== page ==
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Ontario Health Minister Christine Elliott announced in February that her government would fold the work of six health-care agencies and 14 LHINs into a new superagency called Ontario Health.

Tijana Martin/The Canadian Press

The Ontario government is cutting 400 health sector jobs, adding to hundreds of layoffs – including educators and autism workers – under Premier Doug Ford, despite his promise that not a single person would lose their job.

On Wednesday, the Progressive Conservative government laid off more than 400 people at the province’s local health integration networks (LHINs) and six other agencies as part of a sweeping reorganization of the health-care system.

The layoffs come as Mr. Ford prepares to shuffle his cabinet on Thursday, and the government looks to reset after lagging poll numbers, communications missteps and several instances of the Premier being booed at public events.

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Mr. Ford defended the decision to cut the health sector jobs, saying the previous system was inefficient.

“Every doctor and every nurse I talked to said that the LHINs are a disaster,” Mr. Ford told reporters in the Sudbury community of Coniston, Ont. LHINs are regional health-planning authorities that oversee home and community care, and manage waiting lists for long-term care homes.

“I’ll stick with my quote: No front-line person will lose a job. If we see layers and layers of managers making $200,000-300,000, well, they’re at risk. Because I want to put that money towards the front-line, hardworking people.”

Mr. Ford said repeatedly during last year’s election campaign that not a single public-sector job would be lost if his Progressive Conservatives formed government. The Premier has since changed his position to say that no front-line jobs will be eliminated – although recent layoffs have affected workers such as autism therapists. The PC government has said teachers that have been laid off will be rehired by school boards, and autism workers will find employment once more funding becomes available.

Union leaders representing some of the workers laid off on Wednesday warned that front-line staff would struggle to care for patients without enough administrative support to back them up.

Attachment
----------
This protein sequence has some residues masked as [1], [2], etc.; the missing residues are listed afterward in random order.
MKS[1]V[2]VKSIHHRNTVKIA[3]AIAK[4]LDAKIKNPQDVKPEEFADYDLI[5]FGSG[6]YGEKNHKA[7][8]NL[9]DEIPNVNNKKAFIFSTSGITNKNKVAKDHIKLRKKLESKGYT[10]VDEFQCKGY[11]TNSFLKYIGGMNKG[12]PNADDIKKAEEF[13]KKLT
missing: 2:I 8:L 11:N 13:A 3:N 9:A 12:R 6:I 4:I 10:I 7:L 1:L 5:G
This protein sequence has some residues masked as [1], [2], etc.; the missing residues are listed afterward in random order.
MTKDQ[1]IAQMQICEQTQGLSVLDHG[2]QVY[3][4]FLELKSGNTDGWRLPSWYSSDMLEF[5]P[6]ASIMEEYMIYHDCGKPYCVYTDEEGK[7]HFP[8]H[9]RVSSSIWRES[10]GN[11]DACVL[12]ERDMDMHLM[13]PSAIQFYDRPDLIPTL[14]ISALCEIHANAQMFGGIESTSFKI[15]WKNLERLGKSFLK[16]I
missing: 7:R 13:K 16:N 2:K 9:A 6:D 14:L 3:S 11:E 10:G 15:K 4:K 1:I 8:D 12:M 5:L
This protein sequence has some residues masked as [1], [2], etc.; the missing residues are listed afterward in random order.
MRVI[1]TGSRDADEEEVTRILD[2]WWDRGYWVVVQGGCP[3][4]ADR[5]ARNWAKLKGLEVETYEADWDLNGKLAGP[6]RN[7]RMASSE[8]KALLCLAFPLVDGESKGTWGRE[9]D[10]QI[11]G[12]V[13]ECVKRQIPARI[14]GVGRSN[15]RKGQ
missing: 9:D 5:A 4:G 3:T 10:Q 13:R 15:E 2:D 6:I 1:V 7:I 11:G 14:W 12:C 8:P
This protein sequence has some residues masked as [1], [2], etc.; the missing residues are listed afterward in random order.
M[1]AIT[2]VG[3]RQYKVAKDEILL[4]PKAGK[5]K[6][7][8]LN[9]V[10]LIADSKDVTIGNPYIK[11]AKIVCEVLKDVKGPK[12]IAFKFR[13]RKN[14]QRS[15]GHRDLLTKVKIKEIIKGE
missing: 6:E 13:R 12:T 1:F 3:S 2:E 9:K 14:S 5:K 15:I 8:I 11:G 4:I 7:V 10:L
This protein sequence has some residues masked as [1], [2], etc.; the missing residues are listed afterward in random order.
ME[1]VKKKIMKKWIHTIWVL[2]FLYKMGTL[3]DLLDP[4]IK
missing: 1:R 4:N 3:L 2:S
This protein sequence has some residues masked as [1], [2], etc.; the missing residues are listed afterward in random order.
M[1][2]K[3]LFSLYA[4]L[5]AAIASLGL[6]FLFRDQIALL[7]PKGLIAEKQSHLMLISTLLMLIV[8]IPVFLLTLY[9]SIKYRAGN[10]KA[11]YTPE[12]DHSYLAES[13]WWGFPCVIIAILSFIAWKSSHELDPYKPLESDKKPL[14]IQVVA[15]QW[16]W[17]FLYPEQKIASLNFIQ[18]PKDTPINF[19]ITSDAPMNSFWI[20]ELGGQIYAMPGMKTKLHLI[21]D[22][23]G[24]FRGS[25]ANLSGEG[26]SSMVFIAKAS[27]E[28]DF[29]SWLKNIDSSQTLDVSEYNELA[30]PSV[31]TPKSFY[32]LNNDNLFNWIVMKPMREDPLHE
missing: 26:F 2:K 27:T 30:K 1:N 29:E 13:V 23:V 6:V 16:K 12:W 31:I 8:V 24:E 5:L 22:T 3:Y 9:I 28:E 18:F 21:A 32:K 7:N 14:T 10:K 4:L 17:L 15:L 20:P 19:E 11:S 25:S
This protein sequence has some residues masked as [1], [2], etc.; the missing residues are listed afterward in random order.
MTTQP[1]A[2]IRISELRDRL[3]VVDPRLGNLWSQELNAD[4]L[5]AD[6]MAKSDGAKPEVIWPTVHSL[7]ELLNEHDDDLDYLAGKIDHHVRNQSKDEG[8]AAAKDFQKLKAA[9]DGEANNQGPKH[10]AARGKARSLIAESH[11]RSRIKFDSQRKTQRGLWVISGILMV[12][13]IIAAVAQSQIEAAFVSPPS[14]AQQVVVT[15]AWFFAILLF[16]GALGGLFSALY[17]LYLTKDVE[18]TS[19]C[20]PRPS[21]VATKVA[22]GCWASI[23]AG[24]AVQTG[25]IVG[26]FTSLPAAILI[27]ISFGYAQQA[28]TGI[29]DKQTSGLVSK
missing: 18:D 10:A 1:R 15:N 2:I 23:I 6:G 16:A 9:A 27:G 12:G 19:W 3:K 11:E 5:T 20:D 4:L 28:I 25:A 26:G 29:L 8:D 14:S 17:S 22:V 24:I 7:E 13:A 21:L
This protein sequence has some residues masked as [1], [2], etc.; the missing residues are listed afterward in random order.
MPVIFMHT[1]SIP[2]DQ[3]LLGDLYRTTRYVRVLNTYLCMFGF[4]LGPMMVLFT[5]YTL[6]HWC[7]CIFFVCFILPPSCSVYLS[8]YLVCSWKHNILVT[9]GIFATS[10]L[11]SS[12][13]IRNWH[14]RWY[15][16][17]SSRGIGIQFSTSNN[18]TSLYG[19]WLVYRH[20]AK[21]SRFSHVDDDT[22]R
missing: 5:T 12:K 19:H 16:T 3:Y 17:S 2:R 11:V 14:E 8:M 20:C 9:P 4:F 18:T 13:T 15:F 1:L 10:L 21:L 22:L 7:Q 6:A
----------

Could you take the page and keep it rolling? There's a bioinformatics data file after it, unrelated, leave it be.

The job losses are part of a massive restructuring will see a new superagency, Ontario Health, absorb the duties of six existing agencies and 14 LHINS.

A total of 825 back-office jobs will be eliminated, almost half of which are already vacant. Layoff notices will be going out to 416 workers.

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Of those laid off, 265 are spread across the six agencies and 151 are spread across the 14 LHINs, with no more than 30 jobs lost at any one LHIN. According to sources in the government and the affected agencies, 205 positions have been eliminated at Cancer Care Ontario, 82 of which were already vacant. There were 15 layoffs at Health Quality Ontario and 16 at HealthForce Ontario – nearly 25 per cent of that agency’s staff.

In an interview with The Globe and Mail, Health Minister Christine Elliott said the job losses would be limited to back-office functions such as communications, data analytics and payroll. Merging the six agencies and LHINs into a single agency is expected to save $250-million this fiscal year, she added.

The LHINs and some of the agencies have come under intense criticism over the years. Last year, Auditor-General Bonnie Lysyk’s office found that Health Quality Ontario had spent $240-million over seven years, yet had “difficulty assessing and demonstrating its impact on the quality of health care in Ontario.”

NDP MPP Marit Stiles said the health care job cuts will end up hurting patients, as they include nurse managers, psychiatrists, organ-donation co-ordinators, social workers and personal support workers, a claim Ms. Elliott refuted.

“First [Mr. Ford] said no one would lose their job. Then he said no front-line workers would lose their job,” Ms. Stiles told reporters. “But what we’re seeing across this province is that that simply was not true. He was making stuff up."

On Tuesday, nearly 300 full-time jobs were eliminated at the ErinoakKids Centre for Treatment and Development west of Toronto, after Ontario’s changes to the autism program. The centre says it has posted 178 contract positions, leading to 113 total layoffs, but that those contracts will also end next March, when its government autism funding expires.

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The NDP said the government’s changes have already resulted in 175 other job losses at smaller public and private-sector autism treatment centres across the province.

Mr. Ford on Wednesday expressed frustration at ongoing protests of his government’s autism changes, despite funding increases.

“We’re helping them, and they’re protesting? I don’t know. I question that," he said.

Hundreds of layoff notices have also been issued to Ontario teachers in recent weeks, as the government moves to increase class sizes and switch some courses online. Education Minister Lisa Thompson has repeatedly insisted the notices are not permanent, and that no teacher will voluntarily lose their job. But several school boards say cuts to other funding mean they will have to let teachers go.

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